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Devonaire Doutrive’s scoring, athleticism gives Arizona a ‘different look’

arizona-transfer-devonaire-doutrive-visit-san-diego-state-recruiting-offers-basketball Photo by Simon Asher

Thursday provided the best indication yet that Devonaire Doutrive is slowly but surely becoming a fixture in the Arizona Wildcats’ rotation.

Minutes have been hard to come by for the freshman and his playing time has been sporadic at best, but he played a career-high 12 minutes in the 64-56 win over Colorado, his first real action against a major-conference team. (He did play two minutes against Auburn, but that was in garbage time.)

“As we’ve watched him grow in practice really from the onset I thought there could be a period of time where he’d become important to our team because his style is so much different than everybody else,” said Arizona coach Sean Miller.

Doutrive does two things Arizona generally struggles to do as a team — score and rebound. The swingman tallied eight points and four rebounds Thursday, including three offensive boards, which led to four second-chance points.

Entering Thursday, Doutrive ranked third on Arizona in points per 40 minutes (15.7) and fifth in rebounds per 40 minutes (7.0). The Los Angeles native has only played 58 minutes all year, so that is a small sample size, but his teammates believe his performance against the Buffaloes is a real representation of his ability, not a flash in the pan.

“You guys don’t really see it but we see it every day in practice,” said fellow freshman Brandon Williams. “He does the same thing like he did tonight with those offensive boards and he’s long, he has a 6-9 wingspan, so he can play defense and get in the gaps ... It’s good and we needed that tonight and he showed up.”

Doutrive, extremely measured with his postgame comments, said he was comfortable on the court and has been staying patient, waiting for an opportunity to present itself.

“Whatever’s needed, that’s my role,” he said.

Williams lauded Doutrive for bringing energy off the bench. Doutrive has become something of a fan-favorite in Tucson, so just the mere sight of him checking into a game creates buzz in McKale Center.

His play only adds to it.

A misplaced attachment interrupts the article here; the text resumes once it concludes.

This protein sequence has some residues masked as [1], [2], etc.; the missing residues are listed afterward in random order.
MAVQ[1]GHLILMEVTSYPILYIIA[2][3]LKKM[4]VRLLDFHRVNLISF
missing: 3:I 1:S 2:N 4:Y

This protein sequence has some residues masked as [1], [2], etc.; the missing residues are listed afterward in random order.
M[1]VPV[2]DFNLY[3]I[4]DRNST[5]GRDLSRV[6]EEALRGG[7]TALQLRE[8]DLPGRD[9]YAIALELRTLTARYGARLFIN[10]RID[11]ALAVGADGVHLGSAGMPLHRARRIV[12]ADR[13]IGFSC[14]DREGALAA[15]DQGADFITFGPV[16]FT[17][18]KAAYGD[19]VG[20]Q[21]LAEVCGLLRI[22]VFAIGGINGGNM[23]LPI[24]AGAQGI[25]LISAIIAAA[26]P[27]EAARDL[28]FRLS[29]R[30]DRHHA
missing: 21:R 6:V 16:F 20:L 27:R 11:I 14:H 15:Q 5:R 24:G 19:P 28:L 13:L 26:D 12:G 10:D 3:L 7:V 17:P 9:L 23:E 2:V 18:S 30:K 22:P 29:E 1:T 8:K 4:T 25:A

“He’s an offensive rebounder, he’s a tremendous athlete, he had a couple turnovers which is expected playing that many minutes as a young player when you haven’t earlier, but he’s clever,” Miller said. “He understands when to pass, when not to and I was just really excited to see it because that’s kind of how things are supposed to go where a young guy just fights, scratches and claws his way into the lineup, doesn’t give up on himself, stays with it, and I believe that he’ll be a big part of what we do this year and certainly if you watch him you know that his best days are in his future, but his offensive rebounding and just his playmaking gives us a different feel and a different look.”

Arizona has struggled to get much production from its bench this season, and its offense ranks a woeful 115th in college basketball per KenPom, so Doutrive could be something of a missing link for the Wildcats, who can improve to 2-0 in the Pac-12 with a win over Utah on Saturday.

More than that, Arizona now needs Doutrive to take on a bigger role since starting point guard Justin Coleman is recovering from a dislocated shoulder and could be limited for the foreseeable future. Williams started at point guard and Dylan Smith was inserted into the starting lineup at the 2 to compensate for Coleman’s injury, opening more minutes for a reserve like Doutrive on the wing.

And while defense has been Doutrive’s weakness to this point, swapping him for the 5-foot-9 Coleman in the rotation gave the Wildcats more length, which might explain why they were able to force 17 turnovers and hold Colorado to 36 percent shooting, one of UA’s best defensive outings of the season.

As Miller said, it’s a different look.

“He makes us a deeper team because he’s earned the right to play a bigger role,” Miller said of Doutrive. “I was really pleased watching him play. He played today like he practiced and that’s a good sign for a freshman.”